This, friends, is what it's all about.  The alchemy that happens between the book and its readers.  Far out of my reach and sight, this book is going to do its work.  I hope it works well.

Friday, September 5, 2014

Walking Alone

I have a new story up at Strange Horizons: "Four Steps to the Perfect Smoky Eye" is about "girls and the men who claim to protect them" (in the words of @sarahbbrand, who summed it up better than I could!)

It is strongly rooted in my own experience.  In a way, all stories are, but this one has some pretty literal moments.

I've spent ages labouring over this post, trying to describe the experience of growing up in St. Catharines, in the years when Paul Bernardo was hunting girls my age.  Trying to describe a taxonomy of fear.

There was the killer, but there were also boyfriends who got demanding, classmates who got pushy, teachers who got handsy.  There were men in the library who made casual conversation and then wanted to know where I lived.  There was that friend who got drunk and held a knife to my face that time.  There was that guy in our class who murdered his girlfriend.

And there were our fathers, some of whom offered protection in some traditional ways (rides to school, threats to keep boyfriends in line) but in exchange, demanded control of our wardrobes, reading habits, friend choices, sexualities, our going to sleep and our waking up.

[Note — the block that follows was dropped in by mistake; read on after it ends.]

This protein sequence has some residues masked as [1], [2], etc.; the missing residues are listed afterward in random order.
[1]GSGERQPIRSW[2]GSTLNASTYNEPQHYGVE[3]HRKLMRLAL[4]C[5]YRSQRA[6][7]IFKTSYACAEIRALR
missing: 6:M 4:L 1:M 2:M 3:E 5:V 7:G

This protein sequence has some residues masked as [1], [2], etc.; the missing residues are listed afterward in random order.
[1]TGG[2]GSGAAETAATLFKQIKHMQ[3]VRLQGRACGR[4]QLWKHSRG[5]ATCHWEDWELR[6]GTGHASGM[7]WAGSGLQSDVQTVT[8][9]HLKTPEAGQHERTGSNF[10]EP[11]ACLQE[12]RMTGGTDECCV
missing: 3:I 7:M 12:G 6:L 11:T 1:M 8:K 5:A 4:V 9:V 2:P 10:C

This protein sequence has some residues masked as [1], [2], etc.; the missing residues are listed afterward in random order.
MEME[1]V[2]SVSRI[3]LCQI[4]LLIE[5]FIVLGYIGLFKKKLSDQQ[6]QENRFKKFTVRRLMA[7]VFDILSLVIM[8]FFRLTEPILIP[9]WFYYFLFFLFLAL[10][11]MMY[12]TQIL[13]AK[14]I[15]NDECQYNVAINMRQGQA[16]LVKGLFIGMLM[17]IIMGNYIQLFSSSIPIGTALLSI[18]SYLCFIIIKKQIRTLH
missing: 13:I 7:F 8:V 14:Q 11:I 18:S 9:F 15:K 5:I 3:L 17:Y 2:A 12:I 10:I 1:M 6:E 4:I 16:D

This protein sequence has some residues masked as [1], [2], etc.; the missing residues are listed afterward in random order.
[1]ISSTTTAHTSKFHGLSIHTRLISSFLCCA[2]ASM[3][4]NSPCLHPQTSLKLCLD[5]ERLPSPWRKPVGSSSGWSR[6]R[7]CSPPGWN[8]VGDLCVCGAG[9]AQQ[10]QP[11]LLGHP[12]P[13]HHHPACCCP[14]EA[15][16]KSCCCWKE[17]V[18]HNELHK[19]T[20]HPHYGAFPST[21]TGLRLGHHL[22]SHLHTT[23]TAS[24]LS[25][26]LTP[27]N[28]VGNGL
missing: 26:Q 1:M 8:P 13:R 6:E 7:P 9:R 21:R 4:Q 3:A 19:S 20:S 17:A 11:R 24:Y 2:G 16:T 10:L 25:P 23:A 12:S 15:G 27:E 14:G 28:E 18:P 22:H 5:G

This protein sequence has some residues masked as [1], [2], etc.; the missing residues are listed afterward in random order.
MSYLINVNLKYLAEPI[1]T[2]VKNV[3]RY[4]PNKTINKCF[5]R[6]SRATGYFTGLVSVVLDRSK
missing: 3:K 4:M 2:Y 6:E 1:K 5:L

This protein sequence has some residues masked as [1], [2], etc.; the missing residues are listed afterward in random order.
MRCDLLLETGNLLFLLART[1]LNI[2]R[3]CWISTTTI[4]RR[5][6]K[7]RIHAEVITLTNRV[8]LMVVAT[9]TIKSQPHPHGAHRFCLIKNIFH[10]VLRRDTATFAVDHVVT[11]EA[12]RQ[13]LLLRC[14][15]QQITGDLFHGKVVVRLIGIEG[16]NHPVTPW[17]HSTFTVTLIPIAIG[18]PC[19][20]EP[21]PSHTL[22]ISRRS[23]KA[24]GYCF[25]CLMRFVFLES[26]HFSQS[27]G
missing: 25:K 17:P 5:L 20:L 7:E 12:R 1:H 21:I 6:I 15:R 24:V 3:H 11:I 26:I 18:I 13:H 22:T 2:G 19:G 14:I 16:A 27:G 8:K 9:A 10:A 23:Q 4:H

We had to learn, for ourselves, which dangers were real, and which were spectres designed to keep us powerless.  We had to look to the women in our lives to see how they were navigating this world.  Some of their answers didn't satisfy us.  Some of them compromised happily, some less so.  Sometimes it felt like all we could do, as girls and women, was choose which dangers to suffer.

I chose the dangers of freedom over the dangers of control.  I don't know if I was right.  I know what it felt like for me, and a lot of that went into this story.

And I know I have never regretted it.

Thursday, July 17, 2014

My Detcon1 Schedule